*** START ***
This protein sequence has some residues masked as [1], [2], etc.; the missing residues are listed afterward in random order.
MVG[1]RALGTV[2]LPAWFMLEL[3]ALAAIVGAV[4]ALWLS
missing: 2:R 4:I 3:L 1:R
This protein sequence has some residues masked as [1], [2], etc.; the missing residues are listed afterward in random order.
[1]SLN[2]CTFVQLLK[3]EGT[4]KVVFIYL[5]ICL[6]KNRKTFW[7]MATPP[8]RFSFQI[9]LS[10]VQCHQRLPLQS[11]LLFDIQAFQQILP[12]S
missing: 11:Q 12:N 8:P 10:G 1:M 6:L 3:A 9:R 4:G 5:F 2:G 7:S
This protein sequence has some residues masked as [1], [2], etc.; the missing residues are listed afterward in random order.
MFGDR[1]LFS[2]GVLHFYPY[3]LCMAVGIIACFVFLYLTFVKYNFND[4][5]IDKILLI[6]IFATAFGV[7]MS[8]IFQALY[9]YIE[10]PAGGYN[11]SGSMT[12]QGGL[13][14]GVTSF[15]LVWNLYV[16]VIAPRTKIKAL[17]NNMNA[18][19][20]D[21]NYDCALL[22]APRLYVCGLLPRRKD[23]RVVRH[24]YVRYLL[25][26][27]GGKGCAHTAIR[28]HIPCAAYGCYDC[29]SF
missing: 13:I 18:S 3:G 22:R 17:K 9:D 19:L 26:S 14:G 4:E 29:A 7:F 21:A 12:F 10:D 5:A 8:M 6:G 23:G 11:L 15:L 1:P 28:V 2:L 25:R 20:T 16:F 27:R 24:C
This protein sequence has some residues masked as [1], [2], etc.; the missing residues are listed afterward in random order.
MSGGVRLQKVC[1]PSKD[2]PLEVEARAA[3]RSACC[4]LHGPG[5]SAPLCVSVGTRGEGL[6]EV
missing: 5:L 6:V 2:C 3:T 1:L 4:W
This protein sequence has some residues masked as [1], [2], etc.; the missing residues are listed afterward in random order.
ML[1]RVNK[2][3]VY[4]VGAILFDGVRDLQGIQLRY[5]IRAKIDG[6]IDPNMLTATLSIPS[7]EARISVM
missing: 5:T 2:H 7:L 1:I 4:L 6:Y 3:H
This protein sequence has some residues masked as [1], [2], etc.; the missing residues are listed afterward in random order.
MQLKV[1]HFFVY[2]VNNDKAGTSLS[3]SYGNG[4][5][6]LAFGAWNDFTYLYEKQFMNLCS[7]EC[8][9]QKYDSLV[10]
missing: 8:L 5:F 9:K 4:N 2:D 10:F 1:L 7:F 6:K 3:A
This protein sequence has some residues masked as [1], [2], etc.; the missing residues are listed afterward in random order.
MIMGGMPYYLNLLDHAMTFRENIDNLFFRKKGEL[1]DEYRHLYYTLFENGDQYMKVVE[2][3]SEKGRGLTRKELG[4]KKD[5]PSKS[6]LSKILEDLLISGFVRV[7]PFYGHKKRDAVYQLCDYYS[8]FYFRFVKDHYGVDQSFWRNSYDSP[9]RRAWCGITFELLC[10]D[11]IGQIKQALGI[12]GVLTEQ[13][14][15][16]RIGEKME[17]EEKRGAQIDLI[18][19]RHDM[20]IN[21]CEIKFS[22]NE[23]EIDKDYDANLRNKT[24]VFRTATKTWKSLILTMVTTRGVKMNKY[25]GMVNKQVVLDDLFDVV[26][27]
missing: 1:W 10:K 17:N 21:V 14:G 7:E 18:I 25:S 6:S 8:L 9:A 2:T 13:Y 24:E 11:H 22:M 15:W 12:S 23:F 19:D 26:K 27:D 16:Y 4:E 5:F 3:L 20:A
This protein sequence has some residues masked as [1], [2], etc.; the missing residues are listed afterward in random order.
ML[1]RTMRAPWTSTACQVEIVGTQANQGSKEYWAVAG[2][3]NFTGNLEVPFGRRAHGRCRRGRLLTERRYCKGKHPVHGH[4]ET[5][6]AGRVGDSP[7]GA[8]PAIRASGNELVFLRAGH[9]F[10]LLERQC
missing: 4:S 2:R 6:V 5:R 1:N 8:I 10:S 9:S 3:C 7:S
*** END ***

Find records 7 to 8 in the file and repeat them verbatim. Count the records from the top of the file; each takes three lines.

This protein sequence has some residues masked as [1], [2], etc.; the missing residues are listed afterward in random order.
MIMGGMPYYLNLLDHAMTFRENIDNLFFRKKGEL[1]DEYRHLYYTLFENGDQYMKVVE[2][3]SEKGRGLTRKELG[4]KKD[5]PSKS[6]LSKILEDLLISGFVRV[7]PFYGHKKRDAVYQLCDYYS[8]FYFRFVKDHYGVDQSFWRNSYDSP[9]RRAWCGITFELLC[10]D[11]IGQIKQALGI[12]GVLTEQ[13][14][15][16]RIGEKME[17]EEKRGAQIDLI[18][19]RHDM[20]IN[21]CEIKFS[22]NE[23]EIDKDYDANLRNKT[24]VFRTATKTWKSLILTMVTTRGVKMNKY[25]GMVNKQVVLDDLFDVV[26][27]
missing: 1:W 10:K 17:N 21:V 14:G 7:E 18:I 25:S 6:S 8:L 9:A 2:T 13:Y 24:E 11:H 22:M 15:W 12:S 23:F 19:D 26:K 27:D 16:Y 4:E 5:F 3:L 20:A
This protein sequence has some residues masked as [1], [2], etc.; the missing residues are listed afterward in random order.
ML[1]RTMRAPWTSTACQVEIVGTQANQGSKEYWAVAG[2][3]NFTGNLEVPFGRRAHGRCRRGRLLTERRYCKGKHPVHGH[4]ET[5][6]AGRVGDSP[7]GA[8]PAIRASGNELVFLRAGH[9]F[10]LLERQC
missing: 4:S 2:R 6:V 5:R 1:N 8:I 10:S 9:S 3:C 7:S